The 8 Best Kayak Carts to Make Transporting Your Boat Easier – Save Your Energy & Time

Video best kayak dolly

Transporting a kayak requires the right tools. And while I mentioned kayak roof racks in one of my earlier reviews, you still need to get your vessel to the water from your car.

And trust me when I say it can be difficult, tiring and time consuming carrying kayaks yourself, especially over rough terrain. In step the kayak cart; the best option for transporting your boat to and from the water without any hassle – every kayaker should own one!

In this post, we are going to review some of the best kayak carts on the market right now – explain the different kayak cart types available – the features to look out for and those to avoid – all so that you find one that best fits your needs.

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Your Comprehensive Guide to Kayak Carts

While kayak carts do not belong to the minimal required equipment, as stated by the U.S. Coast Guard (which is expected), I always joke that they are the minimum required gear, in my opinion.

They’re not only useful and energy-saving, but they’re also really handy. Every paddler should have one in their paddling arsenal.

But seriously, they are so useful and energy-saving that every paddler should own one.

Types of Kayak Carts

Formally, a kayak cart is “a transport device for wheeled carriage.” While the core of the definition remains true, kayak trolleys have developed a lot over the years. Now, you can find them in many shapes and sizes.

Based on the position of the loaded yak and the attachment method of the cart, we can differentiate between three types of kayak carts:

The Taildragger Cart

The Taildragger Cart

As the name suggests, you place these carts at the end of your kayak. Then you lift your yak at the other side and simply roll it down to the water.

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Now, that position brings about the fact that it supports only a small portion of the yak’s weight, although the wheels do help you a lot in the transport.

For the obvious reasons (you use a significant amount of your strength), this isn’t my favorite type of cart but can come in handy if you’re transporting the vessel over short distances. Taildraggers are also the cheapest.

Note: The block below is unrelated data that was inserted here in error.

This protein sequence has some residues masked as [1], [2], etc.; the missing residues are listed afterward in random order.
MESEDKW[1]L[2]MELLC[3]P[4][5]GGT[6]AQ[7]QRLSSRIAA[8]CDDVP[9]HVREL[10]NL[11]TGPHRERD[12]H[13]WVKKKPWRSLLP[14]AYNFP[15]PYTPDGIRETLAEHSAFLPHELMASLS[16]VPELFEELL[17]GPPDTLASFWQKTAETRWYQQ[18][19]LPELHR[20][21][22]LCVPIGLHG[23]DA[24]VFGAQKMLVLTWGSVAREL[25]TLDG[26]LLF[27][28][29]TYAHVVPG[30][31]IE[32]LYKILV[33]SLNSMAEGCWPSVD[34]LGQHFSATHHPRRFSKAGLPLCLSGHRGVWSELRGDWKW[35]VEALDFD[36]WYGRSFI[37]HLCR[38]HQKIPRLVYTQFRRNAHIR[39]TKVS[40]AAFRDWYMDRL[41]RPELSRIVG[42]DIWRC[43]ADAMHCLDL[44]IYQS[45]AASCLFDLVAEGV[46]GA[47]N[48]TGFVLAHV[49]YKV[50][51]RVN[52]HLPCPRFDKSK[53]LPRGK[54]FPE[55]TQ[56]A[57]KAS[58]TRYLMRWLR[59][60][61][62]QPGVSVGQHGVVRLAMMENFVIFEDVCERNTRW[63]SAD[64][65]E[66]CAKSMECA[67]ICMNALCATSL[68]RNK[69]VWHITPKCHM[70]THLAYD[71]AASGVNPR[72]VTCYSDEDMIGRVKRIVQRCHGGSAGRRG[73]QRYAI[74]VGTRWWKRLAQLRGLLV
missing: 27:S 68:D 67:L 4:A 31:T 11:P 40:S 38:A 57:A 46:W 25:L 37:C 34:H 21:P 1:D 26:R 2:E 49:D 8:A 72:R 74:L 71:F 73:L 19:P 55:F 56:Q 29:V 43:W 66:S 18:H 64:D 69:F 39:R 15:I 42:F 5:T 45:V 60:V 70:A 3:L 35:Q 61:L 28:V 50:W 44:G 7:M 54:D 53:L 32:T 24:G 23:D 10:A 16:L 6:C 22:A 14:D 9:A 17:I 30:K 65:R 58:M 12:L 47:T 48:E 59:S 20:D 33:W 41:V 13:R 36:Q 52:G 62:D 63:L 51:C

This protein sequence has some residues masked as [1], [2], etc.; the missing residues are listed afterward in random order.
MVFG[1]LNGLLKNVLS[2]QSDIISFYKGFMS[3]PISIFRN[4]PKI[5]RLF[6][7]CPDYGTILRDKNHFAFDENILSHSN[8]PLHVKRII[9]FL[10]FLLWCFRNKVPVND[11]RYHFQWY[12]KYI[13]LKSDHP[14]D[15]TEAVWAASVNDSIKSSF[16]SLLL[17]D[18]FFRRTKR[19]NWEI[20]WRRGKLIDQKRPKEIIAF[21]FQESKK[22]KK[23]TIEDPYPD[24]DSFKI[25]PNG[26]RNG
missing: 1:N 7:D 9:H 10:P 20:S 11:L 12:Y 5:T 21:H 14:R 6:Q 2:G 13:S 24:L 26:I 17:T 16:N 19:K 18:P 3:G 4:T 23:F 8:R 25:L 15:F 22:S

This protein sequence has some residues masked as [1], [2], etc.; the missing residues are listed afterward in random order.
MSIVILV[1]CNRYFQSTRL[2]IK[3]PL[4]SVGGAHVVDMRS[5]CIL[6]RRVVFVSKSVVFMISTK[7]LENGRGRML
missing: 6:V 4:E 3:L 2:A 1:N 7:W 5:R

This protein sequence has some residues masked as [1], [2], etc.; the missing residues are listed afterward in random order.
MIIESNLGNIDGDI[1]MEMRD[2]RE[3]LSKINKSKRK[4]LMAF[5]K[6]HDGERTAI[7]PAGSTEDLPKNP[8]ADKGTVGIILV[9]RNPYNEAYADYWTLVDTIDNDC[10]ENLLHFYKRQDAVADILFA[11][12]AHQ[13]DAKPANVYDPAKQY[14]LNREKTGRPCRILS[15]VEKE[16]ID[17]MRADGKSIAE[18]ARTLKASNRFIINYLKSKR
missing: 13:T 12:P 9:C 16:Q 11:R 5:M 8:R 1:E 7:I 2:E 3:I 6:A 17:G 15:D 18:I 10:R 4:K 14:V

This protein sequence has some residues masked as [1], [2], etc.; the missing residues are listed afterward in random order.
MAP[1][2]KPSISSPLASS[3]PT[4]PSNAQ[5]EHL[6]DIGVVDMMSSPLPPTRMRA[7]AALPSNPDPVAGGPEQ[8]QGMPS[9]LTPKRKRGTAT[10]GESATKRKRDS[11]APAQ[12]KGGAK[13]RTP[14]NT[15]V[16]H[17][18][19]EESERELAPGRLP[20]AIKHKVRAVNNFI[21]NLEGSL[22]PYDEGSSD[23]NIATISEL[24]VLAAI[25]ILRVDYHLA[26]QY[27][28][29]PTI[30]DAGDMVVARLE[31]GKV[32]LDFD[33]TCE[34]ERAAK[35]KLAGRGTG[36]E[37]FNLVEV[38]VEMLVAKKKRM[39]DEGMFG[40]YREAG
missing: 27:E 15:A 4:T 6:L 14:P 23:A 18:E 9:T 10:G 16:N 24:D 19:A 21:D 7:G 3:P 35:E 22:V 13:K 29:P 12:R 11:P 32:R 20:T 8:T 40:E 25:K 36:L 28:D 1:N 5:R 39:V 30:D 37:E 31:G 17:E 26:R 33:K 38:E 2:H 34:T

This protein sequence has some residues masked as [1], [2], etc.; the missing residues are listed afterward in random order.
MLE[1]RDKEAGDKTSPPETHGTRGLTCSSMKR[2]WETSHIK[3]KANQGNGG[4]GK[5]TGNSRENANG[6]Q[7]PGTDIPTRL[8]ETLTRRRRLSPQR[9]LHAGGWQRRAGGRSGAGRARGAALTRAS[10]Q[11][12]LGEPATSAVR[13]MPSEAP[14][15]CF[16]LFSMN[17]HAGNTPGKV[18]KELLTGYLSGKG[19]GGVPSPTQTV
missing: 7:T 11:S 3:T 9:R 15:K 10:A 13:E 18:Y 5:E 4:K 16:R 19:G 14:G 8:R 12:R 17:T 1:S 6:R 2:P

Scupper Cart

Scupper Cart

The second type, scupper cart, is only compatible with sit-on-top kayaks.

Why is that so?

Well, they use the scupper holes(sometimes known as scupper valves) for adjustment, which is pretty convenient and well-thought of.

To load a sit-on-top kayak on a scupper cart, you need to turn it sideways and simply put its poles through the scupper holes.

Of course, the position and number of these holes vary with different kayaks, so it’s of utmost importance that the cart’s width is adjustable.

The Platform Cart (aka the Standard Cart)

The Taildragger Cart

There are many versions of the final type, but they all have one thing in common. Namely, you can position them wherever you want on the boat. Then you use the straps and secure it.

I prefer to set it up somewhere near the center so that the weight is balanced nicely, but this is all really up to you.

Platform cart is my favorite type of cart.


Ultimately, I believe your energy should be directed towards the sport, and not transporting your kayak from and to the vehicle.

I tend to go to some really hard-to-reach places, so I have to wheel a lot before coming to the water, and the platform carts undoubtedly help in those situations a lot.

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They might be on a more expensive side, but are well worth the price!

See different types of kayak carts for yourself:

Wheel Type

To choose the appropriate wheel type for your kayak cart, you first need to ask yourself: Which terrain will you conquer?

For example, if you’re going to be carrying your kayak to the beach most frequently, some wheels are strictly adapted to the sand and gravel.